The J. League’s first division was finally back at Saitama Stadium on Saturday night, even if the fans weren’t. Surrounded by seats festooned in red, white and black, Urawa Reds and Yokohama F. Marinos battled to a scoreless draw in the J1’s second round, resuming ...
Dan Orlowitz is a sports writer for the Japan Times, focusing primarily on the J. League, Samurai Blue, and everything there is to print about Japanese soccer. A Philadelphia native and graduate of Simon's Rock College, he moved to Japan at the end of 2006 and fell in love with the beautiful game from behind the FC Tokyo goal. His words, photos, voice, and occasionally visage have appeared online, in print, and over the airwaves for numerous outlets in several languages since 2011.
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The league's English-language efforts have coincided with a push to expand its international broadcasting footprint.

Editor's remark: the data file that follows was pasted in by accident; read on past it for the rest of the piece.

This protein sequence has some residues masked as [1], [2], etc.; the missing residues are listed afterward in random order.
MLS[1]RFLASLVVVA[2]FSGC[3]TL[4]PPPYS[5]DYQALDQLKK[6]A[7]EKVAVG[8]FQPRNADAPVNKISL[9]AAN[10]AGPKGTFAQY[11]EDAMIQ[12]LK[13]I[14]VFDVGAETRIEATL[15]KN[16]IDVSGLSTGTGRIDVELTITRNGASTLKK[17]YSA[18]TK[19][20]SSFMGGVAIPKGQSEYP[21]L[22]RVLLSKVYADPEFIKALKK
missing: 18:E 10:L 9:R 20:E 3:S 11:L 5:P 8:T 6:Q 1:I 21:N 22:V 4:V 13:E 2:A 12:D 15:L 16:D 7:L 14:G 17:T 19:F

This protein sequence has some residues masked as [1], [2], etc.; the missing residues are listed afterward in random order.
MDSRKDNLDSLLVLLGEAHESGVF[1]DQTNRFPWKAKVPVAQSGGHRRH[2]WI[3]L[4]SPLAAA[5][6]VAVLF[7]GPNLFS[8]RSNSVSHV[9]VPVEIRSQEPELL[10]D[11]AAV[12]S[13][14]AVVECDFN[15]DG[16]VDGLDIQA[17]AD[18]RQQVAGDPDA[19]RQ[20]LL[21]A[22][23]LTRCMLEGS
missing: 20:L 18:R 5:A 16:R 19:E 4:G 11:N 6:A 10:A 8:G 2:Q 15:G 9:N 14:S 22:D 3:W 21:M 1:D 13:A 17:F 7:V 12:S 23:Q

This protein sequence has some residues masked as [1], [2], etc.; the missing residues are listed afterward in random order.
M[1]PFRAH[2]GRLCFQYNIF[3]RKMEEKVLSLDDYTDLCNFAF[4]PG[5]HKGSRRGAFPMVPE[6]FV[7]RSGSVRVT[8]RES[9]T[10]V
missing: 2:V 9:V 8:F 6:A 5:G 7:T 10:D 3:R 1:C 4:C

A late Kanya Fujimoto penalty kick canceled out Taiki Hirato's early blast in the Tokyo Classic, which took place in an empty Ajinomoto Stadium.
The Japan Football Association has lost its easy route to building momentum for the sport after dropping out of contention for the 2023 World Cup.
The 37-member FIFA Council will now choose between Colombia and a joint Australia-New Zealand bid on Thursday.
The national cup tournament had previously cut most of its J. League participants in order to allow clubs to focus on completing their seasons.
The top-flight J1 League will play as few as two rounds behind closed doors, but players will face frequent midweek games as the league rushes to make up for lost time.
Players and staff will undergo PCR tests every two weeks, while fans will be restricted from singing and cheering during matches.
The WE League has the right message, but delivering on its promises for the sport will take more than a slogan.
The second and third division will restart on June 27, with initial game in all three flights taking place without fans.